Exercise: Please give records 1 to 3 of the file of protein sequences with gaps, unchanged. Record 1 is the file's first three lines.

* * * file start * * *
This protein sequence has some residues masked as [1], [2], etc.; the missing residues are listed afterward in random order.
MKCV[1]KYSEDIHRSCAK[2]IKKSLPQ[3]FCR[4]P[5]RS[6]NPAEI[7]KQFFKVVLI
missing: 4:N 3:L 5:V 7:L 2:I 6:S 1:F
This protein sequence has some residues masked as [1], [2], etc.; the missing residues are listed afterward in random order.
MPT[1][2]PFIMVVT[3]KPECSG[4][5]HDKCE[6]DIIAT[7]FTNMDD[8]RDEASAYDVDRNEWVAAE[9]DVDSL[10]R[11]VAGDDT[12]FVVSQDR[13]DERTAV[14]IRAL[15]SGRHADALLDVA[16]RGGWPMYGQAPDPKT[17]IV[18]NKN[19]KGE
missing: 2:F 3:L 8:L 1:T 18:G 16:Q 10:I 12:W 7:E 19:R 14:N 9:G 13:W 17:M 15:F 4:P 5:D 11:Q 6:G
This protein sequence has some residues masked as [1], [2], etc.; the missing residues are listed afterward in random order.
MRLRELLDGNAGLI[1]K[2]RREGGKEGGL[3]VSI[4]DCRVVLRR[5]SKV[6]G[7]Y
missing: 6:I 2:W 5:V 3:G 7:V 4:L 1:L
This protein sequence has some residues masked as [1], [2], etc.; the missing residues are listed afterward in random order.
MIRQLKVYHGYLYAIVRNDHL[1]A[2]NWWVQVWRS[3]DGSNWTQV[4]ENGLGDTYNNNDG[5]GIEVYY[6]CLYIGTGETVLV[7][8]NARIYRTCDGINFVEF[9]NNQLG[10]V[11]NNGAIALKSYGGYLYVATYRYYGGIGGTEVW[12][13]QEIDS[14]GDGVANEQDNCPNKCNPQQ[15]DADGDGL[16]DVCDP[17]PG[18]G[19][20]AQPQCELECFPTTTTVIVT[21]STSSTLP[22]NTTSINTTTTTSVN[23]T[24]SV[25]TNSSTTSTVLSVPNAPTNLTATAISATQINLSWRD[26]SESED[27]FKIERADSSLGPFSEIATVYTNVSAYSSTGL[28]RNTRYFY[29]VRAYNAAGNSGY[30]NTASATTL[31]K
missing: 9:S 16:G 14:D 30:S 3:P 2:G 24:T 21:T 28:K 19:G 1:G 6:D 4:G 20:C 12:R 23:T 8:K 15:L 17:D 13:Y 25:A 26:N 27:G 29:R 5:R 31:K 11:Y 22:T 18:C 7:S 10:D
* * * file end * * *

This protein sequence has some residues masked as [1], [2], etc.; the missing residues are listed afterward in random order.
MKCV[1]KYSEDIHRSCAK[2]IKKSLPQ[3]FCR[4]P[5]RS[6]NPAEI[7]KQFFKVVLI
missing: 4:N 3:L 5:V 7:L 2:I 6:S 1:F
This protein sequence has some residues masked as [1], [2], etc.; the missing residues are listed afterward in random order.
MPT[1][2]PFIMVVT[3]KPECSG[4][5]HDKCE[6]DIIAT[7]FTNMDD[8]RDEASAYDVDRNEWVAAE[9]DVDSL[10]R[11]VAGDDT[12]FVVSQDR[13]DERTAV[14]IRAL[15]SGRHADALLDVA[16]RGGWPMYGQAPDPKT[17]IV[18]NKN[19]KGE
missing: 2:F 3:L 8:L 1:T 18:G 16:Q 10:I 12:W 7:E 19:R 14:N 9:G 13:W 17:M 15:F 4:P 5:D 11:Q 6:G
This protein sequence has some residues masked as [1], [2], etc.; the missing residues are listed afterward in random order.
MRLRELLDGNAGLI[1]K[2]RREGGKEGGL[3]VSI[4]DCRVVLRR[5]SKV[6]G[7]Y
missing: 6:I 2:W 5:V 3:G 7:V 4:L 1:L